14 November 2012

Zimbabwe: Shot in the Arm for Farmers

Government has unveiled a US$15 million agricultural credit facility to Agribank for lending to A2 farmers for maize production. Speaking at a Press briefing in Harare yesterday, Agribank chief executive Mr Sam Malaba said an initial US$5 million had already been disbursed to Agribank and farmers had started approaching the bank for funding under the facility.

"The facility will be availed to farmers at an all-inclusive cost of 4,5 percent and loan recoveries will be through the stop order system," said Mr Malaba.

He said Agribank would, however, limit the amount of cash to be given to each farmer to US$100 000 to cater for as many farmers as possible. He noted the funds would be given to capable A2 farmers who have a proven track record of good yields and are capable of paying back the loan as Agribank was under obligation to recover funds disbursed to ensure that they become part of a revolving facility to support farmers in subsequent years.

He reiterated that the revolving fund would ensure that Agribank does not wait for Government to provide credit facilities every year.

"To ensure that there is limited abuse of the facility, we will work with the serious farmers that have a good track record. We will do an assessment of the farmers' preparedness for the farming season, their production levels through their dealings with the Grain Marketing Board and also their ability to repay the loan before availing the loans to them," Mr Malaba said.

He noted that the major challenge that farmers have been facing was the high interest rates on loans and said that this facility was going to make it easier for them to repay loans and also be able to produce more grain to support food security through increased grain production to ensure that the country does not import maize in 2013.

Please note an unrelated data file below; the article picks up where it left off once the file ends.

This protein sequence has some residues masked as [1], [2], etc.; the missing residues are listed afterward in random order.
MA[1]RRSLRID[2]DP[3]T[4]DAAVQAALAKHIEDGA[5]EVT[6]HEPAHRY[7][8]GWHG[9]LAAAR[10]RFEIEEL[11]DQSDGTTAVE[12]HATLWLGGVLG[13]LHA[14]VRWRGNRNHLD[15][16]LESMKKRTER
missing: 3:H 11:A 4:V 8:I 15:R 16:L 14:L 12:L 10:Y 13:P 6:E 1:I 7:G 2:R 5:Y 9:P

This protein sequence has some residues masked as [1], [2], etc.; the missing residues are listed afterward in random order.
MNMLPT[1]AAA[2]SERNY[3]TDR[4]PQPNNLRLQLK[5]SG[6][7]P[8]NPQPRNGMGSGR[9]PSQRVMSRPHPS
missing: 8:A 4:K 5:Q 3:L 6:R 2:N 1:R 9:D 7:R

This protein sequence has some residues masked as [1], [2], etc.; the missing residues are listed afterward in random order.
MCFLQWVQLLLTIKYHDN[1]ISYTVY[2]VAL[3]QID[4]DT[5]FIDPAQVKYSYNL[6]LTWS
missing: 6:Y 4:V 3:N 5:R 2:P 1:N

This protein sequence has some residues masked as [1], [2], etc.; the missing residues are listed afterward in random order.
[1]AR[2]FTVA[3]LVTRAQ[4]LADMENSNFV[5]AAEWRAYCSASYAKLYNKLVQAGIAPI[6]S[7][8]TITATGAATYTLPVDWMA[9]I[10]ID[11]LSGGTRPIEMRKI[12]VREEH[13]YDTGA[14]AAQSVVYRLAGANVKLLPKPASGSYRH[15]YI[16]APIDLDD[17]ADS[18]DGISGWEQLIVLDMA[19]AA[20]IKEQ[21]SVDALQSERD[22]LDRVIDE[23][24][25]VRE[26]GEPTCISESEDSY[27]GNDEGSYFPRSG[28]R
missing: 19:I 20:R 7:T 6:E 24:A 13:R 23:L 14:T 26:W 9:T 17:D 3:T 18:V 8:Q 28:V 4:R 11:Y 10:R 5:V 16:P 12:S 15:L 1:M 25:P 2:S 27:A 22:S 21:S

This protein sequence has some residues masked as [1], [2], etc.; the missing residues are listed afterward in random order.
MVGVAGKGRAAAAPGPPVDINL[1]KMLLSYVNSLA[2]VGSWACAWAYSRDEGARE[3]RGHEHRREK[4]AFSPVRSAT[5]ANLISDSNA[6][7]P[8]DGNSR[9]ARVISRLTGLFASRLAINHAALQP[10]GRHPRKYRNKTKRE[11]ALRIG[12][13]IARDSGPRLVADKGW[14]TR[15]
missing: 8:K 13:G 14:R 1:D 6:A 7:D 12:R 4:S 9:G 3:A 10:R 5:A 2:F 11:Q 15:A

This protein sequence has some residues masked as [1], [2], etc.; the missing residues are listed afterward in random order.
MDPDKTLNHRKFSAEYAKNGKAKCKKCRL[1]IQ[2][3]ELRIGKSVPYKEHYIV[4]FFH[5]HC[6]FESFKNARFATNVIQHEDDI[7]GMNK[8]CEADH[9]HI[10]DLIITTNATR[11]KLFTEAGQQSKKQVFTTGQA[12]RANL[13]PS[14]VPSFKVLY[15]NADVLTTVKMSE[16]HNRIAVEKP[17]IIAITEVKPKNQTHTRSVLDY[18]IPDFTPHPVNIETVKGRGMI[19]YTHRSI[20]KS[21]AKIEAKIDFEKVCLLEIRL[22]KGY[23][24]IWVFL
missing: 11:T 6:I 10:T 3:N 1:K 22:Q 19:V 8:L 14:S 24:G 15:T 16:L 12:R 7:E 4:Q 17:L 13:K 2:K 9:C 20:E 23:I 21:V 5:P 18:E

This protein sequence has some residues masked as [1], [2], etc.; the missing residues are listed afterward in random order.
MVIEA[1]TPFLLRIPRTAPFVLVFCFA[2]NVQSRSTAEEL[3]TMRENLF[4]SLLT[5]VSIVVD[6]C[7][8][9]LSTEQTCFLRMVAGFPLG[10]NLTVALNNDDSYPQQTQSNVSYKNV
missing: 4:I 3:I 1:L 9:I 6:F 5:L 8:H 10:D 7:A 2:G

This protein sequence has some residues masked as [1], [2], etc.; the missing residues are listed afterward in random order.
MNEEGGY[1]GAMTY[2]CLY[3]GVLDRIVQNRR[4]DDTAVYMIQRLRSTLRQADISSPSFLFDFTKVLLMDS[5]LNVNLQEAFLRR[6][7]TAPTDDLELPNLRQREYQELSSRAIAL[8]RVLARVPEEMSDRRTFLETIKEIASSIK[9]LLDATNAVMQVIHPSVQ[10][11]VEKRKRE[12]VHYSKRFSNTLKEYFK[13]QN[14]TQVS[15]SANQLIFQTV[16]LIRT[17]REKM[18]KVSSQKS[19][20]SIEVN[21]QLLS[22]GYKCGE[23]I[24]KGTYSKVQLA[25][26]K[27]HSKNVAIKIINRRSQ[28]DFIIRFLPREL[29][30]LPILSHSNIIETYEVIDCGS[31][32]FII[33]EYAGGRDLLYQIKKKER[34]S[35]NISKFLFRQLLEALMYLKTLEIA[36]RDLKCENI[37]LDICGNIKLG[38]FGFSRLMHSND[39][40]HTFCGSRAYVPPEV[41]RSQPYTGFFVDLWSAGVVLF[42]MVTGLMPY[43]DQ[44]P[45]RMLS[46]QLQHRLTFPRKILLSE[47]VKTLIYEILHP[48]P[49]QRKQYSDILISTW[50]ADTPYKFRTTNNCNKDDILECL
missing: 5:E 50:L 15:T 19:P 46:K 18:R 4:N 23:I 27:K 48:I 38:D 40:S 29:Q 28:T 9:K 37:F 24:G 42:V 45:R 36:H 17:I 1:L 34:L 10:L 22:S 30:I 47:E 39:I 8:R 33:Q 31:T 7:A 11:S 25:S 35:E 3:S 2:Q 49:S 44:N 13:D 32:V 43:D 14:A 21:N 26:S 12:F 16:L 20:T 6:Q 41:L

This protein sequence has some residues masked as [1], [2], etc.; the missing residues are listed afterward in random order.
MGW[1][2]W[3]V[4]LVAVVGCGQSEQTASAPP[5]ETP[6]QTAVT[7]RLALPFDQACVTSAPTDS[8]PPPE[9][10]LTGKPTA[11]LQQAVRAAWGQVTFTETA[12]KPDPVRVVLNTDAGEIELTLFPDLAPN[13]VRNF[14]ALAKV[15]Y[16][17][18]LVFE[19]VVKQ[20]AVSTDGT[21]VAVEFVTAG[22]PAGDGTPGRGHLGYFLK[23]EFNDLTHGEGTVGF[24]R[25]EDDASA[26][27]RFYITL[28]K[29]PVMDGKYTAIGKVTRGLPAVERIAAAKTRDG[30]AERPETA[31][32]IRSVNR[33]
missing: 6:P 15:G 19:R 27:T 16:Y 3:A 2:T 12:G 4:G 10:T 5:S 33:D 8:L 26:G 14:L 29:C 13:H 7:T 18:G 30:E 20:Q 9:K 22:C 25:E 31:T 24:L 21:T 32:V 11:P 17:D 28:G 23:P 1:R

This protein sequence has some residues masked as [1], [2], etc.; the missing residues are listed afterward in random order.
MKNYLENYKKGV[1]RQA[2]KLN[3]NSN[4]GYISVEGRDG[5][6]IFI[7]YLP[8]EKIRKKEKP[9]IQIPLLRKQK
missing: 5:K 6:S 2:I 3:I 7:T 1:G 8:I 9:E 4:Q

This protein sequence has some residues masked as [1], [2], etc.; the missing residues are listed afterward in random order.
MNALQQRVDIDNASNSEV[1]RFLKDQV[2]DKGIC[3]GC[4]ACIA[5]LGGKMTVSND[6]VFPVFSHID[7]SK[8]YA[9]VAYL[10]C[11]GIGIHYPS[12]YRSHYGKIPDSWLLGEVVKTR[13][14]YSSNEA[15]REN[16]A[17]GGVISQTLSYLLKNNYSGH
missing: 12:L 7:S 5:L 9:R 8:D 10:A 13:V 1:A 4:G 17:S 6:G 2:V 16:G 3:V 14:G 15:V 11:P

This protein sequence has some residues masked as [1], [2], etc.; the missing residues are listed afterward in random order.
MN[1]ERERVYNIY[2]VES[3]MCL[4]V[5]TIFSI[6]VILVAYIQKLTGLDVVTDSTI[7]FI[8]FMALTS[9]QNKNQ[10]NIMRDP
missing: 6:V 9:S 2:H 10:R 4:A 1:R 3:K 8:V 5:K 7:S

Attracting a low interest rate of 4,5 percent, the facility is bound to be attractive to most maize growers around the country. Mr Malaba also said the 2012 economic growth production projections had been revised downwards largely due to the reduction in agricultural output attributed to poor agricultural season.

Meanwhile, the African Development Bank is working on a US$25 million grant to Zimbabwe for technical capacity building in various areas, AfDB economist Mr Damoni Kitabire said. Mr Kitabire said the grant would be applied towards capacity enhancement in the public financial management debt Management and setting up of the Public Private Partnership framework. All the programmes are under the Ministry of Finance.

The grant would also fund capacity building at Zimstat, Zimra, Ministry of Regional Integration and International Cooperation and supporting the roll out of the Medium Term Plan.

"The project has been appraised and will be seeking the bank's approval before the end of this year," Mr Kitabire said.

He said Zimbabwe was making progress towards full engagement with the AfDB to access normal lines of credit. Meaningful financial assistance would resume once the country has fully implemented its liability clearance plan, the Zimbabwe Accelerated Arrears and Debt Settlement Strategy.

The AfDB last year pledged US$500 million to Zimbabwe to help the country liquidate its debt with the regional bank. Zimbabwe owes the regional financier around US$510 million and the debt would be cleared under AfDB's Fragile States Facility.

The FSF was set up as an autonomous special purpose entity within the AfDB to assist eligible fragile states clear their arrears. Zimbabwe has not been able to benefit from AfDB's US$10 billion earmarked for lending to African countries due to the debt it owes the regional bank.

The country owes bilateral and multilateral lending institutions a total of US$10,7 billion and this is seen as one of the major stumbling blocks for access to international credit. Seventy five percent is said to be already in arrears, according to Finance Minister Tendai Biti.

The country is working on engaging the International Monetary Fund for technical assistance under a staff monitored programme aimed at normalising relations and resumption of financial assistance from the IMF.

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